Stream Solvent’s ‘I Dream of Wires’ Soundtrack and Read His Commentary

Extensive interviews with everyone from Trent Reznor to Carl Craig may be the main draw in the modular synthesis documentary I Dream of Wires, but they’re not the only reason its appeal reaches well beyond the rarified realm of gear heads and strictly analog aesthetes. Jason Amm—one of the main forces behind the movie—also wrote an original score for the film that doubles as a new Solvent album, his first self-released record since 1999. (Ghostly International and Morr Music put out his last three LPs.) Available to stream in full below right alongside Amm’s track-by-track commentary, it finds the Toronto producer jutting from his signature brand of synth-pop towards a richly woven tapestry of Radiophonic references, liquified basslines, and waveforms that have been bent, broken and rebuilt to their absolute brink.

Look out for a theatrical I Dream of Wires cut this spring; in the meantime, its extended Hardcore Edition and New Ways can be ordered directly from Amm’s Suction Records imprint…

The title is a combination of “theme” and “Phonogene,” the latter being a synthesizer module made by Make Noise that formed the basis of this track. I wasn’t setting out to make a theme song for I Dream Of Wires, but as soon as we popped this over the opening credits it became clear how perfect it was. It’s got an epic, triumphant and timeless quality that really sums up some of the feelings evoked by the film.

Like an acid track, this piece is based largely on tweaking the synthesizer, listening to how things evolve as the filter opens and closes. What’s different though, is that I never tweaked a filter here; I was using a different technique called wave shaping, adding harmonics to the waveforms instead of subtracting them with a filter. This is a form of synthesis that’s new to me via modular synthesizers, so I wanted to explore it.

I was lent a vintage Moog System 15 modular, and we wanted to film me using it so I put this track together for that. While I made a few small edits after the fact, this was pretty much a one-take improvisation, with the Moog providing the massive bassline. This is the closest thing to a dance track on the album, with the Moog bassline channeling a little bit of Moroder-style disco.

I love making experimental music like this, but rarely develop these sort of things into a finished Solvent piece. We needed some Radiophonic-style sci-fi music for the film, so I went through my hard drives and found this, which became a pivotal piece of music in the film. I love how it builds from quiet and creepy to chaotic and scary.

Buchla synthesizer

This little experimental piece was compiled from some recordings of a self-generating patch. It sounds like some alien chatter, and the word “wow” stands out.

This is a very intricate and complex piece, with a lot of very unusual synth sequences. I’d say it’s a bit of a return to my late-’90s “IDM” (for lack of a better word) output. Most of it was created with FM (frequency modulation) to a self-oscillating filter, which resulted in a lot of atonal melodies that sometimes reminded me of elephants.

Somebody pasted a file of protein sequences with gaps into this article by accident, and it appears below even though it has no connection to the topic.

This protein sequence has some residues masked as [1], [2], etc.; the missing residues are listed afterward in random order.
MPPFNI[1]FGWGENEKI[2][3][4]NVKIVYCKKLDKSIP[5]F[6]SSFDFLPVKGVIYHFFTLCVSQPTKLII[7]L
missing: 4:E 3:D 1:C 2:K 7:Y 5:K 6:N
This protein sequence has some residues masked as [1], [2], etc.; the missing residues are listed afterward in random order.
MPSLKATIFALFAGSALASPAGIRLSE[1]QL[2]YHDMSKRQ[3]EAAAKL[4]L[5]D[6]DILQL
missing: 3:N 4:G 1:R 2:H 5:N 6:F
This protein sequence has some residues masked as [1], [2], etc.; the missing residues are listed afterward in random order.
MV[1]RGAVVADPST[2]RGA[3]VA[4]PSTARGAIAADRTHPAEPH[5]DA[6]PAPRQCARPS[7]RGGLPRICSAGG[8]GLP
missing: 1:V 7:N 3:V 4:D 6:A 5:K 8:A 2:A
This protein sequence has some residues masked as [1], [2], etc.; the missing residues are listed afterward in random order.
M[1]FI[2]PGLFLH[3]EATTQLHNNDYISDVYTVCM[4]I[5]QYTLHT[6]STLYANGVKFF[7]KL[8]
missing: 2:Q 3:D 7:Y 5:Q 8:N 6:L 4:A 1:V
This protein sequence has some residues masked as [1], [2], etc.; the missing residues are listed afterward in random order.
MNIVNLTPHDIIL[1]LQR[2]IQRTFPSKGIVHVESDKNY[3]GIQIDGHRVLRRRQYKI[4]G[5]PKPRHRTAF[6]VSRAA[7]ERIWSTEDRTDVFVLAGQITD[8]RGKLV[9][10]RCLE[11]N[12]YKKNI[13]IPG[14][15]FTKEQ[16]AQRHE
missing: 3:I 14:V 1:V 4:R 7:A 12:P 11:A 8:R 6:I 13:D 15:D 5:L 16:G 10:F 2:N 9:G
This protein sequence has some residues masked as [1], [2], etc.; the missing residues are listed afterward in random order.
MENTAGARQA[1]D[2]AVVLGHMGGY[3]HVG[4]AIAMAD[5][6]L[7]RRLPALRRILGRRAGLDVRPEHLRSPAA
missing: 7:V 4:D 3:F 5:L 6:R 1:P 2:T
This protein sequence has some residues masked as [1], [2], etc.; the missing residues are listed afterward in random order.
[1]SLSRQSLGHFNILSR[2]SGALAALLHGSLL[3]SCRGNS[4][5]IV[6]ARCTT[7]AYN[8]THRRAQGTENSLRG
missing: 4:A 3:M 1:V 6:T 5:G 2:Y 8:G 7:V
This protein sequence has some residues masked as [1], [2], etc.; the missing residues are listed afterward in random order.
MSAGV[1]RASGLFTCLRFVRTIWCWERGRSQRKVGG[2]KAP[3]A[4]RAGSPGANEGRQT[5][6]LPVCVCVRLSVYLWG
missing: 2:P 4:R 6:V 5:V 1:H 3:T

This is probably my favorite piece on the album. The word “retro” gets thrown around a lot when the subject of modular synths comes up, but this was one of the first pieces I created entirely with the modular, and I felt that it was anything but retro. That was a revelation for me, about what modulars could bring to my work—not something old, but something new. I was making use of digital wavetable modules to create all of the grit and distortion here, and I feel like the results are a very futuristic sounding industrial clank.

This has many hallmarks of classic Solvent melancholy/melodicism, but with some added modular chaos scraping away in the background. I like that contrast. This piece was used to great effect in I Dream Of Wires during an interview segment with Gary Numan, with the lead melody showing an obvious Numan influence.

Eurorack synthesizer gear

This is the kind of sound I’m known for—melodic, intricate electronica with blatant synth-pop references. I had to get at least one piece like this in the film, and named this after one of my biggest musical inspirations, Vince Clarke. We used it in I Dream Of Wires during our interview with the man himself.

This piece was created as a showcase for the creative use of voltage-controlled delay. Another experimental, atonal piece.

LPGs are Low Pass Gates, which I used on this piece for soft, bongo-like synth tones. This is another favorite piece of mine from the album; it has such a strange combination of moods and melodies. It makes me think of Hawaii, science fiction, childhood… It sounds vintage and modern at the same time.

Simply a short reprise of track two, with some great snare drum sounds that I modulated to explode on occasion.

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